These particular trains depart from Munich Central Station, and the entire journey only takes about 25 minutes. You could easily visit Dachau in the morning, and still have a full afternoon and evening in the city.
From Munich, you will take the S2 Train head in the direction of Dachau/Petershausen.
As always, make sure to validate your ticket in Munich. You need to manually stamp your tickets at one of the designated machines. By not validating your ticket, you risk having a hefty fine slammed on your head. Trust me, it’s not a situation you want to find yourself in.
Upon arriving at the Dachau station, bus 726 will be waiting for you. Board the bus, and it will take you directly to Dachau Concentration Camp.
2. Dachau from Munich By RB Train
The RB Train is a faster and more expensive ride to Dachau. It only takes 10 minutes to reach Dachau using the RB train.
However, your options are limited in the sense that the RB trains only depart from Munich’s central train station. You’ll need to go there regardless of your accommodation’s location.
Furthermore, if time is important, I’d make a reservation on the RB train in advance so you don’t encounter any disappointments such as a sold out train or weird schedule.
Upon arrival, you still need to take bus 726 to reach Dachau Concentration Camp.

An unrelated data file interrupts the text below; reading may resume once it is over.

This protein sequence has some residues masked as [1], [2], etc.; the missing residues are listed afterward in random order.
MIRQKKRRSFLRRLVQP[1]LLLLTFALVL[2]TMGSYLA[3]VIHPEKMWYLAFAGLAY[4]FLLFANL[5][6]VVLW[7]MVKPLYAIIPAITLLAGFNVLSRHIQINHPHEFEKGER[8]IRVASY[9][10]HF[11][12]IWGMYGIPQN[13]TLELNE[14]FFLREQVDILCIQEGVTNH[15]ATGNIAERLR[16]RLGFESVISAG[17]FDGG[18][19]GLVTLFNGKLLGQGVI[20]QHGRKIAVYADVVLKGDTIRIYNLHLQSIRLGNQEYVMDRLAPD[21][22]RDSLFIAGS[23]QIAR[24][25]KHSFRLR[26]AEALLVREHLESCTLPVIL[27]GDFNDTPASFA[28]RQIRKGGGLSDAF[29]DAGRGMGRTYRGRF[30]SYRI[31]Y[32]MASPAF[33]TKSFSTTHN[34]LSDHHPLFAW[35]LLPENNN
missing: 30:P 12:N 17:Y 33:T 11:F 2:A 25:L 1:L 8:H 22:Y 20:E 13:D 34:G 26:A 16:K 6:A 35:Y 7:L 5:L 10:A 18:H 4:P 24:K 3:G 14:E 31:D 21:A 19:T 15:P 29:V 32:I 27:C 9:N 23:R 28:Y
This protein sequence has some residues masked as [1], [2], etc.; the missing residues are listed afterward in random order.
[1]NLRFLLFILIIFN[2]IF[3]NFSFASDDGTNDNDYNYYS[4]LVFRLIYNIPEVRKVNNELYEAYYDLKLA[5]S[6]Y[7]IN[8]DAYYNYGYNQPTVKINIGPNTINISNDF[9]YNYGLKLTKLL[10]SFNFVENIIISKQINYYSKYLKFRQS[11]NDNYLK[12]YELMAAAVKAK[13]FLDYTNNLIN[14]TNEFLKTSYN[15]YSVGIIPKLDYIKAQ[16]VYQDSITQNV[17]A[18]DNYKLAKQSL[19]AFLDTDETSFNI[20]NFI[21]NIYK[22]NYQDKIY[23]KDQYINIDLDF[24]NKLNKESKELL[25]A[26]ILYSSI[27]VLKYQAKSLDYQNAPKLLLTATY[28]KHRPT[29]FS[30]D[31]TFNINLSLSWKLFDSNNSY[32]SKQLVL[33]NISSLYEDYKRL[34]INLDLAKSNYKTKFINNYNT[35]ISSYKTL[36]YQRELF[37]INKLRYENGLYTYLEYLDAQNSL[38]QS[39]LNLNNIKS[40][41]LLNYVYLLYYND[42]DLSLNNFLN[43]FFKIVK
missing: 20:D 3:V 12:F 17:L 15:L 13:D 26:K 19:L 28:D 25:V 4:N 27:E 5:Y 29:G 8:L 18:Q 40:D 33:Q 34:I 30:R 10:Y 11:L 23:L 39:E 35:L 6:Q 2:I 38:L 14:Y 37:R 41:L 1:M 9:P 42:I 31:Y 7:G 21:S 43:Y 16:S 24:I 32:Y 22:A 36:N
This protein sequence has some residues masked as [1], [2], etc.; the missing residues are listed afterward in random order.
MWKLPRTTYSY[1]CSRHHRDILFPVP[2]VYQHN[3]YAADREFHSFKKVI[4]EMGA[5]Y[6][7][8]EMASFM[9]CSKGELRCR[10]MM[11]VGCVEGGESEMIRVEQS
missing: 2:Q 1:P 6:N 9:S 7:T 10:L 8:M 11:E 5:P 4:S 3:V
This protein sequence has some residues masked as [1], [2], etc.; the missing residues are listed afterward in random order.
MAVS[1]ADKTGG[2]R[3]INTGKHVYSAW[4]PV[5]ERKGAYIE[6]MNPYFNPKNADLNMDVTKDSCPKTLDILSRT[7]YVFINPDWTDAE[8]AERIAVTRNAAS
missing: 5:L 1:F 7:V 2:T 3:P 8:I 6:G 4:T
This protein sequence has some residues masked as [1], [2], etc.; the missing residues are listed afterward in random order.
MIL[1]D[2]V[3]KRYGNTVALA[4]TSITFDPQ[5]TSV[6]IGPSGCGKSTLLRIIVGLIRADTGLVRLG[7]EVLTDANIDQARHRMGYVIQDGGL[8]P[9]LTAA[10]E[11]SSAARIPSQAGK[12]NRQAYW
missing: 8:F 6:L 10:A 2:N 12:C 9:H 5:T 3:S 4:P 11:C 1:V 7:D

Read More: Purchase Your Lonely Planet Guide to Germany
Is a Guided Tour to Dachau Worth It?
Depending on your comfort level, it might be worth booking a small group tour to Dachau rather than go to the concentration camp without a guide.
I actually went to Dachau on a small group tour, and to tell you the truth, I’m happy that I decided to pay an experienced tour guide to show me this incredibly sad and dark period of German history.
Although I learned about the Holocaust in school, the guide shed some light on how truly wretched conditions were in concentration camps. His words broke my heart.
However, if you don’t want to be part of a tour, it’s still worthwhile (and easy!) to go to Dachau independently. Not to mention, Dachau has audio guides available to visitors who’d rather go to the camp without a group. I haven’t listened to the audio guide, but I’m assuming they’re high quality and worth listening to.
Ready to Reserve Your Place? Book Your Tour to Dachau
When Should You Visit Dachau from Munich
The time of year matters on your visit to Dachau.
Like most countries in Europe, summer is the most popular season for international travelers to come to Bavaria. I actually went to Dachau at the height of August, debatably the busiest few weeks of the tourist season.
Summer is a good time to visit Dachau from Munich, though, because you’ll spend much of your visit outside, walking from building to building. Just make sure to have a water bottle to stay hydrated. Bavaria was surprisingly hot in August.
While I’m sure visiting Dachau is fine other times of the year, unpredictable cold and rain could affect your visit, since (like I said) you’ll spend most of the time outdoors.
Ultimately, I think you should visit Dachau regardless of what time of year you plan on going to southern Germany.
Other Tips for Visiting Dachau from Munich
Now let’s talk about practical tips for visiting Dachau Concentration Camp.
Honestly, it’s an intense day trip that requires some proper planning on your end – especially if you choose to go without a guided tour.
I hope these suggestions help you have a smooth day trip on how to get to Dachau from Munich.
1. It’s Okay to Feel Emotional